74th Year of Independence: A Digitised India and What More is Needed
As India reaches the 74th year of independence, the nation has come a long way. This year though is definitely different from others. As President Ram Nath Kovind said in his speech, Covid has “altered the world we live in.”
Digitisation is one the factors that has been aiding not just India but the whole world in making sense of the Corona mess and moving forward as best as we can. The pandemic and the resulting lockdown have pushed India’s digital usage into overdrive almost overnight.
According to the Ericsson Mobility Report, the daily average screen usage time of Indians during the lockdown moved up from 2.5 hours to 4.5 hours, a surge of 20% in overall online consumption. In 2019, India’s usage was ‘12GB per user, per month, much higher than the global average of 7GB per user, per month.’ It’s expected to go up to 25GB per user, per month over the next five years.
While these figures give an idea on the scope of elasticity in digitisation for India, the distribution is still lopsided. Not all areas of India are able to enjoy digitisation. Education and health in rural areas still need access, which startles when one sees how cheap Internet connections are.
The pandemic has accelerated digitisation by pre-poning its adaptation by at least three to five years, virtualising almost overnight offices, education, healthcare, marketplaces and governance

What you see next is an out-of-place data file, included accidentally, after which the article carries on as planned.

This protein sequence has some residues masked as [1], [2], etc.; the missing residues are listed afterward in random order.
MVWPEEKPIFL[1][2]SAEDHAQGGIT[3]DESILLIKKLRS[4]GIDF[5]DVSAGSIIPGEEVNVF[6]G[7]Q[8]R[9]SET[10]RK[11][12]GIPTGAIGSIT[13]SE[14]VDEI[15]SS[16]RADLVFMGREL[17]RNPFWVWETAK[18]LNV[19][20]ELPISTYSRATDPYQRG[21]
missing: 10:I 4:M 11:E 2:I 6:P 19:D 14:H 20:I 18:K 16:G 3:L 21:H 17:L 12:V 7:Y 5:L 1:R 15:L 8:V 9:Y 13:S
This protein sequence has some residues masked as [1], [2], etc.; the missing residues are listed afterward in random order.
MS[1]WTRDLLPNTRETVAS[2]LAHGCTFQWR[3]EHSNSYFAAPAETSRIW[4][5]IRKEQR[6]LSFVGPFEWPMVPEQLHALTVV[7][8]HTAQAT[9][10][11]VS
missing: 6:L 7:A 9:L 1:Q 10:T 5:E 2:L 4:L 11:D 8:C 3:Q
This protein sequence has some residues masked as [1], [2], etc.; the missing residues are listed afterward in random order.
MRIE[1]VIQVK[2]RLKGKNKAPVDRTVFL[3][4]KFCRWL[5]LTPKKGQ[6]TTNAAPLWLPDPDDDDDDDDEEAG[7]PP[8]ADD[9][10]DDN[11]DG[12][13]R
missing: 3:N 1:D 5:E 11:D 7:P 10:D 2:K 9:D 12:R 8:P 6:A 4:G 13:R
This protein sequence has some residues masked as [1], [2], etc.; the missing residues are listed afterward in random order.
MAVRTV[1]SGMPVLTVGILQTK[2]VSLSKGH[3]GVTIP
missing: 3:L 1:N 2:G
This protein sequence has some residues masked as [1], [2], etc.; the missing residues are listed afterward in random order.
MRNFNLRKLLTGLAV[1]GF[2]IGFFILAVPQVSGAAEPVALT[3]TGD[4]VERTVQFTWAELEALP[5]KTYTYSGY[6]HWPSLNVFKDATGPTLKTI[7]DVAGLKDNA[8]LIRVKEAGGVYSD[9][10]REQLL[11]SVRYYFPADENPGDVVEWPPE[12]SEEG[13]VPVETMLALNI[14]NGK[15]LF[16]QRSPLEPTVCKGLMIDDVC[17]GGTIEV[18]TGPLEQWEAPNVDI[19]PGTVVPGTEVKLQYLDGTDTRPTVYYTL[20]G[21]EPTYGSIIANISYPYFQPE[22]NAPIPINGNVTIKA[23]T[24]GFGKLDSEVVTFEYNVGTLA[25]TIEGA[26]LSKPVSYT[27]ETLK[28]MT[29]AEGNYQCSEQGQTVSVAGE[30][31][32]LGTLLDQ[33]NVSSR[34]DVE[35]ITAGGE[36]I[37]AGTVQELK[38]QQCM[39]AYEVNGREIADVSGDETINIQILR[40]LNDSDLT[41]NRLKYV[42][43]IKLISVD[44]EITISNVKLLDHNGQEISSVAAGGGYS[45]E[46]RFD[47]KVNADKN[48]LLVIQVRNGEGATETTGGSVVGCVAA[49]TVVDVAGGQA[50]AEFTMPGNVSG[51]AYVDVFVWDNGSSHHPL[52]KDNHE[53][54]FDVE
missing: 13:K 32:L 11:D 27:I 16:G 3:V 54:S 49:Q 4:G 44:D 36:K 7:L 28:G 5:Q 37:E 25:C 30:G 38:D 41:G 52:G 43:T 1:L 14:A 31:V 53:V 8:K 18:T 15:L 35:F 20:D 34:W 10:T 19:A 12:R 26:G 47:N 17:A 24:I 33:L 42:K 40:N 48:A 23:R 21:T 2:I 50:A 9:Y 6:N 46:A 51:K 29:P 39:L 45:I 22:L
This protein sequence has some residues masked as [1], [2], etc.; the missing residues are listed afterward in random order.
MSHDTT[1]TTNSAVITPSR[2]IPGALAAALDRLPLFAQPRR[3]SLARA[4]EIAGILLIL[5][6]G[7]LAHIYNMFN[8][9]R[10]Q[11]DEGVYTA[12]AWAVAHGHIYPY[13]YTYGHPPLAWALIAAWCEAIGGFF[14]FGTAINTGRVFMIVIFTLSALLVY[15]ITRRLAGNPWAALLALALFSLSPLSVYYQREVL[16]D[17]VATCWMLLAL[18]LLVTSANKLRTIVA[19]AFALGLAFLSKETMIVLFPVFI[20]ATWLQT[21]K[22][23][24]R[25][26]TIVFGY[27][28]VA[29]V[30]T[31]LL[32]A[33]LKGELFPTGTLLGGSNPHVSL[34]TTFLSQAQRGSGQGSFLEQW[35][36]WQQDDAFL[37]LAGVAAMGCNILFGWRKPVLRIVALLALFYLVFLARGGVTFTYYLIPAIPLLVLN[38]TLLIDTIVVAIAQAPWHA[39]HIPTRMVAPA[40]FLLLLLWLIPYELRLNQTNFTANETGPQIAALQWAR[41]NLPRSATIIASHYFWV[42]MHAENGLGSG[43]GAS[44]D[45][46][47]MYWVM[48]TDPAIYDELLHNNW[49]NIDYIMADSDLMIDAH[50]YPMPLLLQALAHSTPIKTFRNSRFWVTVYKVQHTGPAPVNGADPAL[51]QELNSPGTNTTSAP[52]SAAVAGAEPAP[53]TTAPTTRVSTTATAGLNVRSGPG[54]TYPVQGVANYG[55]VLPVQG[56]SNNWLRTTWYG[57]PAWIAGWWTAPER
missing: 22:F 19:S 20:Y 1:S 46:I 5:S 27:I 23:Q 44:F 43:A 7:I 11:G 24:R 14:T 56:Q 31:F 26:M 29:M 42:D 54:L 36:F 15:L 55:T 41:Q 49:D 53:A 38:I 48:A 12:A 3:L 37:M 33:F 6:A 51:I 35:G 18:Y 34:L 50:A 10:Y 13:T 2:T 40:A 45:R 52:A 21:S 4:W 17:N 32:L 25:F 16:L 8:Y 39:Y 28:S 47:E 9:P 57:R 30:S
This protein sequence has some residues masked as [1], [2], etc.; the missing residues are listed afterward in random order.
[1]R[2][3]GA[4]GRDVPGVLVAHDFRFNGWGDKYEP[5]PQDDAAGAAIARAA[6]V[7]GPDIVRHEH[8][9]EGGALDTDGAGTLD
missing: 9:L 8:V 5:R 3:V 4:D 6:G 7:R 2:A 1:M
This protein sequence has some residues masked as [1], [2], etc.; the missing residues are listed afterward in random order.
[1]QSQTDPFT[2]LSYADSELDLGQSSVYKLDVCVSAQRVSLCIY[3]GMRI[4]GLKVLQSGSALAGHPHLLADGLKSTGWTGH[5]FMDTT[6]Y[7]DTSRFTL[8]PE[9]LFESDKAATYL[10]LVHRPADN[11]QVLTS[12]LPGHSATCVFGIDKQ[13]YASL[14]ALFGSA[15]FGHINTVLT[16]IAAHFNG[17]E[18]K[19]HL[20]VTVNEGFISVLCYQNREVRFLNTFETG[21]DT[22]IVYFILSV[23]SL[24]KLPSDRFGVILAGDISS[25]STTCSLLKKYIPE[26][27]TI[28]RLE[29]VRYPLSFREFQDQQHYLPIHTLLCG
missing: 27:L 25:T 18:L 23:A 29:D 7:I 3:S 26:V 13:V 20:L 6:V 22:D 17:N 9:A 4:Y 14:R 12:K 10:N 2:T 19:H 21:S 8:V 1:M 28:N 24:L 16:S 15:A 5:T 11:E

“The pandemic has accelerated digitisation by pre-poning its adaptation by at least three to five years, virtualising almost overnight offices, education, healthcare, marketplaces and governance. This has achieved 90% plus uptime within a short span, where globally, teams are clocking 4.1 billion meeting- minutes per day. What was achieved by traveling 15 days a month, today executives are videoconferencing five people in five different continents on the same day,” she says.
She outlined a few propellers of digital growth which possess the highest multiplier coefficients in generating jobs and revenues, while acting as the greatest ‘equality enhancers’ to resolve the healthcare and education deficit in India.
Digital Health and Telemedicine: A Game Changer
Digital health, telemedicine, and insurance sectors are seeing great traction, post-Covid, all through adoption of digitisation. Private and public sector both have come forward to aid big cities as well as 2-3 tier city populations with health information and telemedicine services in Hindi and other regional languages.
Healthcare is receiving topmost priority from policy makers, which is an opportunity to replicate the success story of India’s IT sector of the last century
However, with budgetary outlays for health at 1% of GDP, according to the Brookings Institution, India has just 0.55% beds per 1,000 people, as against an average of 2.4 beds in middle-income countries. Dalmia says, policy makers are looking into this foremost.
“To remedy this deficit, healthcare is receiving topmost priority from policy makers, which is an opportunity to replicate the success story of India’s IT sector of the last century. The big shift to administering health through homecare, through teleconsultation, and monitoring patients digitally, will be the game changer that can reduce patient load in our over-burdened hospitals,” she says.
Work From Home: Scale Up Efficiencies
While many offices have reopened with employees reverting to commuting to offices, there is a whole new viewpoint on remote working now. At least a fraction of Indian employees will gain the trust of their employers to be able to WFH (work from home).
Dalmia agrees that this aspect of work life will create new avenues to move forward.